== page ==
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Video evidence system to be rolled out to four other forces

A pioneering video enabled system is being put to use as part of efforts to keep the courts system going

The system developed by Sussex Police is reducing the amount of time officers need to spend giving evidence in court.

It combines on-camera evidence with an email and messaging system that means officers are notified when court hearings are set to take place - and critically when they are cancelled.

Its use is being stepped up by the force as the Ministry of Justice called for all forces and partner agencies to make greater use of video links to keep the criminal justice system going.

The MoJ revealed that video links are being used in the 157 priority courts that are being kept open during the outbreak.

Video Enabled Justice (VEJ) has been developed over three years through funding secured by Police and Crime Commissioner Katy Bourne. It utilises the court schedule to ensure officers involved in a case are prepared and are taken off duty to give evidence. They can also ensure witnesses as well as victims are also ready.

If the hearing is cancelled, their staff officer is emailed so they can return to duty and do not lose time.

VEJ has been a pilot project and will be rolled out to four other forces next month meaning the system will be working across Kent, Norfolk, Suffolk, Surrey and Sussex.

A Memorandum of Understanding between the Office of the Sussex Police and Crime Commissioner (OSPCC) and Lord Chancellor (HMCTS) was signed on 24 February, securing the VEJ service for a wider pilot project in 2020/21. But the outbreak has raised the possibility of a national implementation.

Justice Secretary Robert Buckland is understood to be looking at rolling out the technology as part of the government’s contingency plans and the department has updated its guidance on remote hearings as part of its response to COVID-19.

The latest development for the system has been enabling three defence lawyers to use the system from their laptops in “suitable locations” such as their offices.

The results so far are impressive.

Since June 2018, over 10,792 First Appearance Hearings have taken place through VEJ. Of these, 7,270 were First Appearance Video Remand Hearings (4,981 Kent, 2,289 Norfolk and Suffolk). A further 3,522 First Appearance Hearings were ‘in person’ remand hearings (2,248 Kent, 1,274 Norfolk and Suffolk).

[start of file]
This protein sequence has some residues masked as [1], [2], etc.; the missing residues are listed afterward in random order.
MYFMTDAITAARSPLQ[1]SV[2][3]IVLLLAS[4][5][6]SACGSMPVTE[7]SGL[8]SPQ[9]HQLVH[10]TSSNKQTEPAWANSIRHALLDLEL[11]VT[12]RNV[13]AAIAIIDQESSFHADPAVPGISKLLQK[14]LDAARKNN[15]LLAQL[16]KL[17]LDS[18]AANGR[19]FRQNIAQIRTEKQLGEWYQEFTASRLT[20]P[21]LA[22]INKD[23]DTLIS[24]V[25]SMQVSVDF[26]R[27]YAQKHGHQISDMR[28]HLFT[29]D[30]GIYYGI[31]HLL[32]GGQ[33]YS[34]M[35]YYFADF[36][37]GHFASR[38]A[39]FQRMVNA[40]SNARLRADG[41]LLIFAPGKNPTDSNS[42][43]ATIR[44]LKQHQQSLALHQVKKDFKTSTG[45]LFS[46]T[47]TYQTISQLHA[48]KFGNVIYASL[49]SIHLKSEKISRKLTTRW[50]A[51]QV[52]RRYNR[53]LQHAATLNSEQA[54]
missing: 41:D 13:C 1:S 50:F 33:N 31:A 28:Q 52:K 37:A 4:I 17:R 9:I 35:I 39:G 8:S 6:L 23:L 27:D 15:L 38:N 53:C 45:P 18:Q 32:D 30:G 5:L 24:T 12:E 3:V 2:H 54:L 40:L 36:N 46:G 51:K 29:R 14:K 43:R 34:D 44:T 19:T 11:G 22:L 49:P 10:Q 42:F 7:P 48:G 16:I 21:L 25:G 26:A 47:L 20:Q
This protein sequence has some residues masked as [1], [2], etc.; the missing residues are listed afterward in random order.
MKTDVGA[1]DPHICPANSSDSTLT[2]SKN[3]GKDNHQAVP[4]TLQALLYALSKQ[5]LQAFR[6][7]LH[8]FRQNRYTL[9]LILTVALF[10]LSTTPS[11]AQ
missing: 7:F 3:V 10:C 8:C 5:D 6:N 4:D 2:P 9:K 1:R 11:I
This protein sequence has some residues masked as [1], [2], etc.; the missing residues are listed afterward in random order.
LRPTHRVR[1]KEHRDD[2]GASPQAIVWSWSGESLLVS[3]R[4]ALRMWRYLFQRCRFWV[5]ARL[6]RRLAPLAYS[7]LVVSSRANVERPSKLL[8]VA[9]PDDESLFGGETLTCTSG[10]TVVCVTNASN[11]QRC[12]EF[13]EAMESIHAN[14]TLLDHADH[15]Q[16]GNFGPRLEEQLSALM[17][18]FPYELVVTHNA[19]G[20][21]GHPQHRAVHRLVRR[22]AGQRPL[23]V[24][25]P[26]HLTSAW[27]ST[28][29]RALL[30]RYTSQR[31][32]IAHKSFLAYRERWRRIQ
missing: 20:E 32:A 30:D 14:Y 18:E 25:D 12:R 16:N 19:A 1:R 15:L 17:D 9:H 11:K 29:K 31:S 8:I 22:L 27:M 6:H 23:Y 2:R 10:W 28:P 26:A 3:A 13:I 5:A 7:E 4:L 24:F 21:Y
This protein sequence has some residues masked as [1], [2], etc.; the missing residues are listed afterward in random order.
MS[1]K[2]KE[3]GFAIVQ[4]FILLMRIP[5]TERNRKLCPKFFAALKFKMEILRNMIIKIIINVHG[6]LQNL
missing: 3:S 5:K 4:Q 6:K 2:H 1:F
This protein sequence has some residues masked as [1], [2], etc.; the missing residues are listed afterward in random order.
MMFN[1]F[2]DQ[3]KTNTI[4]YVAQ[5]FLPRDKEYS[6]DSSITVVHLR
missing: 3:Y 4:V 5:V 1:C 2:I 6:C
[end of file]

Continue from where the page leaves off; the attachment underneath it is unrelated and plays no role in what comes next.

Following Senior Presiding Judge (SPJ) approval, live-testing for CPS Prosecutors to prosecute remote from the court took place between the 4 – 10 March 2020. 21 cases were successfully prosecuted during the testing.

There are limits to when the technology can be used by the MoJ is clear that with the country in lock-down, alternatives must be used.

The MoJ said: “We will make best possible use of the equipment currently available; and are working nonstop to update and add to that. Some hearings, the most obvious being jury trials, cannot be conducted remotely.”

Video links are also being used to ensure the wider public and media can witness trials by video links.

Lord Chief Justice, Lord Burnett, said: “An extraordinary amount of hard work has gone into keeping our justice system functioning. Technology is being used creatively to ensure that many cases can continue.”

Sussex is now sharing its results with the MoJ as part of the assessment to see if a national system can be quickly brought into action.

Sussex Police said: “We are currently fully engaged supporting HMCTS colleagues, considering options for wider use of video to support courts in response to the Covid-19 pandemic. The use of Video Enabled Justice in the South East across Kent, Norfolk, Suffolk and Sussex to facilitate remote working in remand courts and police officers giving evidence by video has proved very effective and this is one option that HMCTS are considering at this time.”

Leaders in every force have switched to video calls to coordinate their response to the outbreak and this development is unlikely to face opposition from forces grappling to keep the system going.

The National Police Chiefs’ Council said: “We’re obviously using phone/video conferencing more so we can meet social distancing guidance.”

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